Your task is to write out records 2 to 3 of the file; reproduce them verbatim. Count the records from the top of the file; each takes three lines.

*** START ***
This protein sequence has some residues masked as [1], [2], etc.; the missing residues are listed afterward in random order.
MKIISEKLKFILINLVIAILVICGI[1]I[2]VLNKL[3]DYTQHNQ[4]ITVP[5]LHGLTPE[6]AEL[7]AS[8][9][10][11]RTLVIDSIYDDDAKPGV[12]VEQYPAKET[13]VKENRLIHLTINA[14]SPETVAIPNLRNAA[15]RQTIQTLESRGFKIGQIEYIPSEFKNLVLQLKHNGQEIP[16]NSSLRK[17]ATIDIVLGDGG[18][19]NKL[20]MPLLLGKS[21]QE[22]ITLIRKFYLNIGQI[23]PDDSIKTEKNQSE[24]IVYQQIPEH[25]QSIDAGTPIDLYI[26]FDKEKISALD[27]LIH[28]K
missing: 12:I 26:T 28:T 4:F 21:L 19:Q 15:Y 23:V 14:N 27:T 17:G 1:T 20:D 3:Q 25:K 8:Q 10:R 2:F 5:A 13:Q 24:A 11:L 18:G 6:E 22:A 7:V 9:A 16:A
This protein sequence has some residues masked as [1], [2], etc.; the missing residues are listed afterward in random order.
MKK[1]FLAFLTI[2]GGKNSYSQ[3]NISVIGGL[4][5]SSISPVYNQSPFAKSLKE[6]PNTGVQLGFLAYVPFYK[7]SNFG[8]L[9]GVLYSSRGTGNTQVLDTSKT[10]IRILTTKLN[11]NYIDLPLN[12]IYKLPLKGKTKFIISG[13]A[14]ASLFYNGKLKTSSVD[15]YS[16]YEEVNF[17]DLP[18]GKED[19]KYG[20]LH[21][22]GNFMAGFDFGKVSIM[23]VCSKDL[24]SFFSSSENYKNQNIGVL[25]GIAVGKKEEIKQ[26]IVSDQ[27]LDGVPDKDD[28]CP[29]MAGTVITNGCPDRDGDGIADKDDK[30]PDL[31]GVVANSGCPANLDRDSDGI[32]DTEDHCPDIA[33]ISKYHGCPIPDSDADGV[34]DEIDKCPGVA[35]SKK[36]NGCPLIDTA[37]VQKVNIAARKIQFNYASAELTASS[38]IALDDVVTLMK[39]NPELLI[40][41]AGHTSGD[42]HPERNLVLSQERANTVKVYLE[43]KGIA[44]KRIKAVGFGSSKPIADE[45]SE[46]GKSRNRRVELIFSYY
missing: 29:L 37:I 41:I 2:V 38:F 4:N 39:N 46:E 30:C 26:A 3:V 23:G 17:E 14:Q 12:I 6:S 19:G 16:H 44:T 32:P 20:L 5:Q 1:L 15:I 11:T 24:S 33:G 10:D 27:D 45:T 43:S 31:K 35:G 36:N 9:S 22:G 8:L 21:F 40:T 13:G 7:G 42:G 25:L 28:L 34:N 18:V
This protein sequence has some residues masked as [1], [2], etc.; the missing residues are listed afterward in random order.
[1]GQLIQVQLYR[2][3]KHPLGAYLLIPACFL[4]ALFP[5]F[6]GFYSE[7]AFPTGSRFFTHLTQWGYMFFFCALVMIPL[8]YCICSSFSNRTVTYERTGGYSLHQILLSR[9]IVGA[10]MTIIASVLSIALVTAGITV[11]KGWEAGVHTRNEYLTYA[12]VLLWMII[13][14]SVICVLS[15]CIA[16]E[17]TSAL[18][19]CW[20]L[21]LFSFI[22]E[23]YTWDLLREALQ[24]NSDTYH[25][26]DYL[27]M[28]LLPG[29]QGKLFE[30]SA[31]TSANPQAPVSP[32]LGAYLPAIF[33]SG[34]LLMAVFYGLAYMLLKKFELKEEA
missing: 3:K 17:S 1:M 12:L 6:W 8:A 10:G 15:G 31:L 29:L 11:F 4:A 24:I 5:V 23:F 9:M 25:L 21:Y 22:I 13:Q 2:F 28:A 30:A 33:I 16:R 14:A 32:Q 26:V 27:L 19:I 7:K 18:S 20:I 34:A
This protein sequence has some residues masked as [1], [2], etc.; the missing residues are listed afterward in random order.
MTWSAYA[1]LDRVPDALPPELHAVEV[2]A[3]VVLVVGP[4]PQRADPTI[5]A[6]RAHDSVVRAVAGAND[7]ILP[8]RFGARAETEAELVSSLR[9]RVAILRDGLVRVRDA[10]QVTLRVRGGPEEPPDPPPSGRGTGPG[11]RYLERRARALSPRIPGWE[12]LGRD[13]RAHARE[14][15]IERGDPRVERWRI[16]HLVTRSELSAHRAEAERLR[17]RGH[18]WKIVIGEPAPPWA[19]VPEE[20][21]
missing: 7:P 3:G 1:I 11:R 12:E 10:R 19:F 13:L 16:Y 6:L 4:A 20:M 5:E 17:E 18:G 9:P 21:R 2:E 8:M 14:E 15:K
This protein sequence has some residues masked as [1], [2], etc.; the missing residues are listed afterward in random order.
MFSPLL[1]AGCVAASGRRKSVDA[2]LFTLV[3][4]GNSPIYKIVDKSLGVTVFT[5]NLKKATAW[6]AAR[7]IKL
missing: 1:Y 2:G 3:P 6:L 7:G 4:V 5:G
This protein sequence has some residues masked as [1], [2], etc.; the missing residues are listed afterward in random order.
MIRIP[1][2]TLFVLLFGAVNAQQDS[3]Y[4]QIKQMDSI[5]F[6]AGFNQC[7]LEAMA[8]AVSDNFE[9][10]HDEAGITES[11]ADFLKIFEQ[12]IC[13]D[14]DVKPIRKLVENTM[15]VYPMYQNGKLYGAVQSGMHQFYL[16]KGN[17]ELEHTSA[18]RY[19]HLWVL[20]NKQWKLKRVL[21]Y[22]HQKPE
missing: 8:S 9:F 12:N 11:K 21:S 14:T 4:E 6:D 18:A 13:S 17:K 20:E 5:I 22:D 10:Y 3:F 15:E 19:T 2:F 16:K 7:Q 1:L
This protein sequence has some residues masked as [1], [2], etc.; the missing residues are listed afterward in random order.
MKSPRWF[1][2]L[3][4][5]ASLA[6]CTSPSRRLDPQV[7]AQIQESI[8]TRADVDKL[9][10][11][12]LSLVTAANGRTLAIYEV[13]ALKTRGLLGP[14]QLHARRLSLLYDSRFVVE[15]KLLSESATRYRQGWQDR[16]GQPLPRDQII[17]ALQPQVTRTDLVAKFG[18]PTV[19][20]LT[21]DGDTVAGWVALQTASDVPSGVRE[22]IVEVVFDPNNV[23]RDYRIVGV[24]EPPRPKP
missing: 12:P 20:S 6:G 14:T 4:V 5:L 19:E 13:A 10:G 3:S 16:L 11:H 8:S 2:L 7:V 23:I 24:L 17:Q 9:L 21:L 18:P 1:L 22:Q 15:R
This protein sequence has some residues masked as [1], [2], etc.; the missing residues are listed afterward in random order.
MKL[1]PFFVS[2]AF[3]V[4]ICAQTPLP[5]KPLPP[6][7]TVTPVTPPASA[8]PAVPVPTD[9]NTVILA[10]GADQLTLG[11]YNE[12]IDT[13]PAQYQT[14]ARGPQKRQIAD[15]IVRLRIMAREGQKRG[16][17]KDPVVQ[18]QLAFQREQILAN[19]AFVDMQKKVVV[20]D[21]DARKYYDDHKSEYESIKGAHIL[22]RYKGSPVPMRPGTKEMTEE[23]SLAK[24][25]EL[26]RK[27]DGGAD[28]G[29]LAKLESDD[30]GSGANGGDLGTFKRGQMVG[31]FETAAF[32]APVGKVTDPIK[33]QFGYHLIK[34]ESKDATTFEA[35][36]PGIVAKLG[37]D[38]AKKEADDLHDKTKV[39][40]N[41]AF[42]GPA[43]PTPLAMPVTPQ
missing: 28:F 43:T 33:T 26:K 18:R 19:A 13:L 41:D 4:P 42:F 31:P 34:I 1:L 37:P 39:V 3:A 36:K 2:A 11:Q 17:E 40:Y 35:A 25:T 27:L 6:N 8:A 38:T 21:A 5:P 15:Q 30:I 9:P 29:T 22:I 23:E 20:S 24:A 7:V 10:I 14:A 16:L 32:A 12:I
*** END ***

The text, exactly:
This protein sequence has some residues masked as [1], [2], etc.; the missing residues are listed afterward in random order.
MKK[1]FLAFLTI[2]GGKNSYSQ[3]NISVIGGL[4][5]SSISPVYNQSPFAKSLKE[6]PNTGVQLGFLAYVPFYK[7]SNFG[8]L[9]GVLYSSRGTGNTQVLDTSKT[10]IRILTTKLN[11]NYIDLPLN[12]IYKLPLKGKTKFIISG[13]A[14]ASLFYNGKLKTSSVD[15]YS[16]YEEVNF[17]DLP[18]GKED[19]KYG[20]LH[21][22]GNFMAGFDFGKVSIM[23]VCSKDL[24]SFFSSSENYKNQNIGVL[25]GIAVGKKEEIKQ[26]IVSDQ[27]LDGVPDKDD[28]CP[29]MAGTVITNGCPDRDGDGIADKDDK[30]PDL[31]GVVANSGCPANLDRDSDGI[32]DTEDHCPDIA[33]ISKYHGCPIPDSDADGV[34]DEIDKCPGVA[35]SKK[36]NGCPLIDTA[37]VQKVNIAARKIQFNYASAELTASS[38]IALDDVVTLMK[39]NPELLI[40][41]AGHTSGD[42]HPERNLVLSQERANTVKVYLE[43]KGIA[44]KRIKAVGFGSSKPIADE[45]SE[46]GKSRNRRVELIFSYY
missing: 29:L 37:I 41:I 2:V 38:F 4:N 39:N 46:E 30:C 26:A 3:V 23:G 17:E 14:Q 12:I 6:S 19:G 16:H 44:T 32:P 20:L 5:Q 1:L 15:I 11:T 24:S 33:G 10:D 27:D 45:T 43:S 31:K 35:G 36:N 9:S 22:G 8:L 21:F 40:T 13:G 7:G 42:G 25:L 28:L 34:N 18:V
This protein sequence has some residues masked as [1], [2], etc.; the missing residues are listed afterward in random order.
[1]GQLIQVQLYR[2][3]KHPLGAYLLIPACFL[4]ALFP[5]F[6]GFYSE[7]AFPTGSRFFTHLTQWGYMFFFCALVMIPL[8]YCICSSFSNRTVTYERTGGYSLHQILLSR[9]IVGA[10]MTIIASVLSIALVTAGITV[11]KGWEAGVHTRNEYLTYA[12]VLLWMII[13][14]SVICVLS[15]CIA[16]E[17]TSAL[18][19]CW[20]L[21]LFSFI[22]E[23]YTWDLLREALQ[24]NSDTYH[25][26]DYL[27]M[28]LLPG[29]QGKLFE[30]SA[31]TSANPQAPVSP[32]LGAYLPAIF[33]SG[34]LLMAVFYGLAYMLLKKFELKEEA
missing: 3:K 17:S 1:M 12:L 6:W 8:A 10:G 15:G 31:L 29:L 11:F 4:A 24:I 5:V 23:F 9:M 25:L 21:Y 22:I 13:Q 2:F 28:A 30:A 33:I 16:R 14:A 32:Q 26:V 27:L 19:I 7:K 18:S 20:I 34:A